New Animal Discoveries
Key Porter, 2002 (2001)
Reviewed by Hilary Williamson
eside the table of contents is a map that shows the locations around the world, from Greenland to New Guinea, in which new kinds of animals have been discovered in the last two decades. In her foreword, Jane Goodall talks about the excitement of a close encounter with a tiny, newly discovered, dwarf marmoset (a teensy monkey) and urges us to work harder to save animal habitats, so that we have a chance to discover more unknown creatures before they become extinct.
hen the author, zoologist Ronald Orenstein, introduces us to many animals new to science: lemurs in Madagascar (one which eats bamboo laced with enough cyanide to kill a human); the Mary River (big-tailed) turtle of Queensland, Australia; the
(tree kangaroo) of New Guinea (described as '
a cross between a giant raccoon, an overweight monkey and a teddy bear
with antelope-like horns and new kinds of barking deer in Vietnam; and many more. Some animals, such as the pig-like chaco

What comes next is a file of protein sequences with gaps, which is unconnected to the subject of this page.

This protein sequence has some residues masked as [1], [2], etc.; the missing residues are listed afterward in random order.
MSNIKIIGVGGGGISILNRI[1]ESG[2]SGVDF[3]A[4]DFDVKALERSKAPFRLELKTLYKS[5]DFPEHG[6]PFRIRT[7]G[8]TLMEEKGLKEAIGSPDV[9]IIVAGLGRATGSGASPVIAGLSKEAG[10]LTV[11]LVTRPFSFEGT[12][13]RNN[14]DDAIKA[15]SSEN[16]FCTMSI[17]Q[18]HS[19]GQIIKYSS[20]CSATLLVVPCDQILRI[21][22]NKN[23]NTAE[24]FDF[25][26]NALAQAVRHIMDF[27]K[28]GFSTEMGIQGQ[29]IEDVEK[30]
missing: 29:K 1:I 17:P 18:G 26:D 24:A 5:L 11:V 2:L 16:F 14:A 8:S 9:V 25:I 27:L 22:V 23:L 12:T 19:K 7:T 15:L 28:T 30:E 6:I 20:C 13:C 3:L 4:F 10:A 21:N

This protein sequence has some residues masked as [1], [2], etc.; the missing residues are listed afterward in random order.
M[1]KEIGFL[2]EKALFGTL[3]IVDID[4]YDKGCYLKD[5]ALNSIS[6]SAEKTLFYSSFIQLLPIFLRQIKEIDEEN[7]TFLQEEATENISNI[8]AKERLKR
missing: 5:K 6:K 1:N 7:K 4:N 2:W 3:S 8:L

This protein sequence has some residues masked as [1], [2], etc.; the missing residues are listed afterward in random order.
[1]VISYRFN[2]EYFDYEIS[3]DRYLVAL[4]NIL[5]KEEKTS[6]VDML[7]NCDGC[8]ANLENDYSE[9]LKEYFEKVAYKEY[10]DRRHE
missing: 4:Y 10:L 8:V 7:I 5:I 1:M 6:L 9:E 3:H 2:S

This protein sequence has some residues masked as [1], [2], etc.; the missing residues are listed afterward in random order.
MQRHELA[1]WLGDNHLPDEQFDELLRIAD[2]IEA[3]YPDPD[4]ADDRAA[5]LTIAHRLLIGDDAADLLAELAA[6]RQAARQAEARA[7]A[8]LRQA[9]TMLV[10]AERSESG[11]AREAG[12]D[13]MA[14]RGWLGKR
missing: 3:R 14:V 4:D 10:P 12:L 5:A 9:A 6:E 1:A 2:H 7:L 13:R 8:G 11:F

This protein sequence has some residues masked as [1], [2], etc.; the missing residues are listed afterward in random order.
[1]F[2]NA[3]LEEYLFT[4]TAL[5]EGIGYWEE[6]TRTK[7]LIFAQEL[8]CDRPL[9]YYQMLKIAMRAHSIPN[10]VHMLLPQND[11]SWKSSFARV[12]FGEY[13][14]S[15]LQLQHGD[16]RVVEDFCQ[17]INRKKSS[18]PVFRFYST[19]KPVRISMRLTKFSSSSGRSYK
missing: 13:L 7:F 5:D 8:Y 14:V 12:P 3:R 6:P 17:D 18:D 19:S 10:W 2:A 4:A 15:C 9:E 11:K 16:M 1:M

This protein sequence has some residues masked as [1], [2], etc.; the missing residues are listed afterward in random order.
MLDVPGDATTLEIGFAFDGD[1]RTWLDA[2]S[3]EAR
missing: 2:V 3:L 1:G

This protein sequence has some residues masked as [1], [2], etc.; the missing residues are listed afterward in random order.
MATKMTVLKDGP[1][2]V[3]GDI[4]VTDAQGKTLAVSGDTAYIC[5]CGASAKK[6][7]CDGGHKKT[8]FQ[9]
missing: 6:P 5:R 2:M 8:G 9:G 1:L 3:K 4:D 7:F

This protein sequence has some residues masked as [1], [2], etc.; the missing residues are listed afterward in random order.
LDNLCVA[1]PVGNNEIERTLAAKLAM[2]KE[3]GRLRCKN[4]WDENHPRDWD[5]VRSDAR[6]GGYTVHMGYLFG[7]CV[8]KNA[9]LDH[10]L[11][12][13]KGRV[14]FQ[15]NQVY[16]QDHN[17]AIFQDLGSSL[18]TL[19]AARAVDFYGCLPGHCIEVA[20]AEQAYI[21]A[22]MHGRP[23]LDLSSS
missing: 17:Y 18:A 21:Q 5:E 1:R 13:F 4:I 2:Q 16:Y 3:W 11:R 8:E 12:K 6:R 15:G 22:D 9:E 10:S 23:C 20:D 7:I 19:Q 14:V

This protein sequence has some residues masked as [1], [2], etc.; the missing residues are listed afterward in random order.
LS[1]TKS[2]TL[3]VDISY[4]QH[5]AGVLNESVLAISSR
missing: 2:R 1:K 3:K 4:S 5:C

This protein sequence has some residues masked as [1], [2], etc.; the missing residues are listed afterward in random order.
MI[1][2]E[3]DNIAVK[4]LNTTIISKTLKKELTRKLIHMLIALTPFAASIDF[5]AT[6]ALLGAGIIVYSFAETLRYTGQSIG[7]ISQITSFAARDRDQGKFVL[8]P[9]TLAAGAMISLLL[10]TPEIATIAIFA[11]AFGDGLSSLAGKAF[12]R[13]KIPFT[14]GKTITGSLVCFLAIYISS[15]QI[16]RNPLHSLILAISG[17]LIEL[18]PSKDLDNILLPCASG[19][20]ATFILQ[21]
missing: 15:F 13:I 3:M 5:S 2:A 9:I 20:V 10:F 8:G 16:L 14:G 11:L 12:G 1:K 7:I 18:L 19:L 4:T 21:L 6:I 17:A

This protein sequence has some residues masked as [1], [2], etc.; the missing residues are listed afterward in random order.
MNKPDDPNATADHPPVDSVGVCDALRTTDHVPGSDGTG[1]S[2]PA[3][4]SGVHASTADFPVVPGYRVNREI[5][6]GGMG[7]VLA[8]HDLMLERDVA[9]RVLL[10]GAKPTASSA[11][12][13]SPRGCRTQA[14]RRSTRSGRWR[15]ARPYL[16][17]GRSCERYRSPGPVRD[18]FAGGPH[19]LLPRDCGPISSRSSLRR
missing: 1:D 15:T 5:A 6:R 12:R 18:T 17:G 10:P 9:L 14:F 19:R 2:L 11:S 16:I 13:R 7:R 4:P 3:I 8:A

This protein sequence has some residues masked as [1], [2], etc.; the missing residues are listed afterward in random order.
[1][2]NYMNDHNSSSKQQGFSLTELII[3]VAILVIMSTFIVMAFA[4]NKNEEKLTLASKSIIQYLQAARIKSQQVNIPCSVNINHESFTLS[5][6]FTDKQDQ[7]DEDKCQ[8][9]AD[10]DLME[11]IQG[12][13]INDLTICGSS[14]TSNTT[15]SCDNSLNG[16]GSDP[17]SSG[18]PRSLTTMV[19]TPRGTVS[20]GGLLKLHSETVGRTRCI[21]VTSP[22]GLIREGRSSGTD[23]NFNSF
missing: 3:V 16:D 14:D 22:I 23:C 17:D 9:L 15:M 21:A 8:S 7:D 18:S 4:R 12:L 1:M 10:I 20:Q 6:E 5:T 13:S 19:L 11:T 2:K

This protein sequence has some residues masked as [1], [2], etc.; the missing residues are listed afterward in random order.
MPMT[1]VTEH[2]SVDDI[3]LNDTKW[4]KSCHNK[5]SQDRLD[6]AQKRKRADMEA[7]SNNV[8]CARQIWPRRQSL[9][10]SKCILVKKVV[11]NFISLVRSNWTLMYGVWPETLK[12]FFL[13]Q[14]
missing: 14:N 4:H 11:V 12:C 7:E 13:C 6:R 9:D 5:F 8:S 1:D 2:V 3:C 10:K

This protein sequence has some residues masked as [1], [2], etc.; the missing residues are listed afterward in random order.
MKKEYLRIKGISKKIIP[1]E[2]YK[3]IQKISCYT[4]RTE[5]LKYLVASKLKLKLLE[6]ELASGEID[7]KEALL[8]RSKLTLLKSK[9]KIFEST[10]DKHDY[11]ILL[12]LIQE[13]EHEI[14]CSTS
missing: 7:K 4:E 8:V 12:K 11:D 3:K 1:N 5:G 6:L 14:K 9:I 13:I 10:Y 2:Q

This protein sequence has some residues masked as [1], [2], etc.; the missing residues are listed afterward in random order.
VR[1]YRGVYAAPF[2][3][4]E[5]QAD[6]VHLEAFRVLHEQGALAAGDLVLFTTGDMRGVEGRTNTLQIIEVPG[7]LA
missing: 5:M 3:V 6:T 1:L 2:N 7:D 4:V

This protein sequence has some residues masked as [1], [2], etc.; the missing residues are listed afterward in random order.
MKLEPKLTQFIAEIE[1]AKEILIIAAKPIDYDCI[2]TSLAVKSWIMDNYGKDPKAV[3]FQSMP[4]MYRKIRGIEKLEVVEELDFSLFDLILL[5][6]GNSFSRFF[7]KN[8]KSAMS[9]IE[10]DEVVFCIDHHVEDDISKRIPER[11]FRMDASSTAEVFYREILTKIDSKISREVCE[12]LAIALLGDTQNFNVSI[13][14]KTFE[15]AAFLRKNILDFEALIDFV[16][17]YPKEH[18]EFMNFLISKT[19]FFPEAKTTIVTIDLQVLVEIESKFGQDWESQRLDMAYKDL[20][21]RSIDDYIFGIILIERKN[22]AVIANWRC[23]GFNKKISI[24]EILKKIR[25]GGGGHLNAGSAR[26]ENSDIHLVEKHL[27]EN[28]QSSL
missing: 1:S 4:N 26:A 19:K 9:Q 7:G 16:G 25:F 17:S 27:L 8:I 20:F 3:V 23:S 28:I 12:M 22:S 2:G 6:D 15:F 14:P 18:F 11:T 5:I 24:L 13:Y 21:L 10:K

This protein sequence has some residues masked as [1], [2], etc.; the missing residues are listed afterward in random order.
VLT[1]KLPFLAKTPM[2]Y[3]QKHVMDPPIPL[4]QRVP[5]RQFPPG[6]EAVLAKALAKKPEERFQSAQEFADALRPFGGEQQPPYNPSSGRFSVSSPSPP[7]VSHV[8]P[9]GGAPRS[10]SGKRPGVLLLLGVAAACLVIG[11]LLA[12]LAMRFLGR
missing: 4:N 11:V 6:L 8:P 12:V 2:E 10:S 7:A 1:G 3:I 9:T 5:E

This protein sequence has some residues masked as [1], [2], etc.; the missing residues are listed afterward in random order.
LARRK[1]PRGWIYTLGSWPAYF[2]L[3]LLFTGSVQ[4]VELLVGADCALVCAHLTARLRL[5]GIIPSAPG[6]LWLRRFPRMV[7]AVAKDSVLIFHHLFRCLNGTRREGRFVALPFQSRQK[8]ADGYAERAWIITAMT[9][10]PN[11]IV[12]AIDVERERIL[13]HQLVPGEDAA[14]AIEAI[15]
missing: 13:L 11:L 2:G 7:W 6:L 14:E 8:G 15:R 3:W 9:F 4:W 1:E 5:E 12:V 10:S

of Paraguay or a new species of
(a large fish) in Indonesia, were thought to be extinct but have been found again.
idebars throughout the book give extra interesting tidbits such as record-breaking discoveries; backgrounds of some discoverers; life in remote areas and why impoverished people continue to hunt endangered species; and suggestions about how we can help. The author also informs us that hundreds of new insects are discovered each year (but not covered in this book), with millions left to find, especially in tropical rainforests. He explains what a species is, the use of scientific names, the Linnaean system, and the need for a
. He challenges the reader to consider the ethics of killing a specimen to preserve the species.
he author concludes by telling us that '
Discovery can make a difference
', and that millions of new species are waiting to be discovered ... '
What could be more exciting than that?
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